Table 2. Effect of BAP concentration, size of cotyledonary-stage embryos, silver nitrate and frequency of cotyledonary-stage embryos sub-culturing on efficiency of in vitro germination and regeneration of plantlets of cassava cultivar TME14.

Silver nitrate has been shown to be effective in improving somatic embryogenesis and plant regeneration in a number of crop species including Brassica spp. (Eapen and George, 1997; Kuvshinov et al., 1999), maize (Carvalho et al., 1997), cowpea (Brar et al., 1999), peanut (Pestana et al., 1999), and barley (Castillo et al., 1998). As Ag+ ions can prevent a wide variety of ethylene-induced plant responses, including growth inhibition and senescence, the effect is assumed to be mediated through the inhibition of the physiological action of ethylene (Beyer et al., 1984), a potential inhibitor of many plant regeneration systems (Kong and Yeung, 1994). In this study, we tested the effect of silver nitrate (AgNO3) on regeneration of transformed embryos (Table 2). The supplementation of AgNO3 on regeneration media caused a significant increase in number of shoots per cotyledon but the germination efficiency of the cotyledons was not affected (Table 2) indicating that low regeneration efficiency of transformed embryos might not be due to ethylene production by cassava tissue in sealed tissue culture vessels.

Effect of sub-culture frequency on germination of cotyledonary-stage embryos was also investigated. It was found that frequent sub-culturing cotyledonary-stage embryos to fresh CEM media after every 8 days played a significant role in shooting of cotyledons (Table 2) when compared to sub-culturing every 14 days and no sub-culturing throughout the shooting period. The increase in frequency was beneficial to regeneration as there was an increase in the shoot development from cotyledonary-stage embryos. It is assumed that keeping cotyledonary-stage embryos on same medium for long leads to lose of germination potential.

The Validation and Performance of the Optimized Transformation System

Based on the above results, an optimized transformation system for cassava cultivar TME14 was developed (Figure 3) and further validated by large scale experiments. The system consisted of production of FEC for cultivar TME14, centrifugation, Agrobacterium strain LBA4404 with OD600 of 0.25, a 3-days co-cultivation period, selection on 50 mg/l paramomycin and regeneration on media with a stepwise increase of BAP concentration and sub-culture of cotyledonary-stage embryos after every 8 days. The protocol developed was reproducible as no significant (p ≤ 0.05) difference was observed in three different transformation experiments conducted and average of about 180–199 transgenic lines were generated from 2.5 ml SCV of Agro-infected FEC (Table 3).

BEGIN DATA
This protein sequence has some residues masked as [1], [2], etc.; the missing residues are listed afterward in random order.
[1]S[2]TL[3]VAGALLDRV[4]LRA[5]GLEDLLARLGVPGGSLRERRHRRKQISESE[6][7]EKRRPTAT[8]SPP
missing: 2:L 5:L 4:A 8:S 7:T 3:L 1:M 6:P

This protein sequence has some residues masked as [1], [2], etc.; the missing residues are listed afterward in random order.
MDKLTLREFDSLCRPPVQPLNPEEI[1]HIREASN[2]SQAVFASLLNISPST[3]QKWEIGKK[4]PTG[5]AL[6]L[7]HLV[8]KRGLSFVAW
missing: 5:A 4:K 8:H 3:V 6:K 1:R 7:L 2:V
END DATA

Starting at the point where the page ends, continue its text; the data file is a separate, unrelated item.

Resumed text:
Figure 3. Schematic workflow of the protocol for production of FEC and Agrobacterium-mediated transformation of cassava cultivar TME14. The flow chart shows the essential steps optimized and followed in the protocol.


Table 3. Generation of transgenic lines of cassava cultivar TME14 using Agrobacterium strain LBA4404 harboring pCAMBIA2301 following the optimized protocol.

Following co-inoculation with Agrobacterium, transformed FEC proliferated into small clusters of pale yellow colored resistant calli on paramomycin selection media (Figure 4A). Non-transformed calli stopped growing and turned whitish. Clusters of transformed FEC started developing into somatic embryos after transfer to MSN media (Figure 4B). After six cycles of 10 days each on MSN, FEC gave rise to a total of 713 putatively transformed cotyledonary-stage embryos from three independent experiments (Table 3). After two to three transfers to shoot induction and elongation media (CEM), cotyledonary-stage embryos gave rise to shoots (Figure 4C–E). About 75–82% cotyledon-stage embryos formed shoots (Table 3). It is evident from this study that modification or optimization of the shoot stimulation protocol and more frequent transfers to CEM improved shooting efficiencies. No significant difference (p ≤ 0.05) in transformation efficiency was observed among the three experiments performed using different FEC lines. This contributes to the flexibility of the methodology, allowing induction and production of FEC lines to be initiated at different times.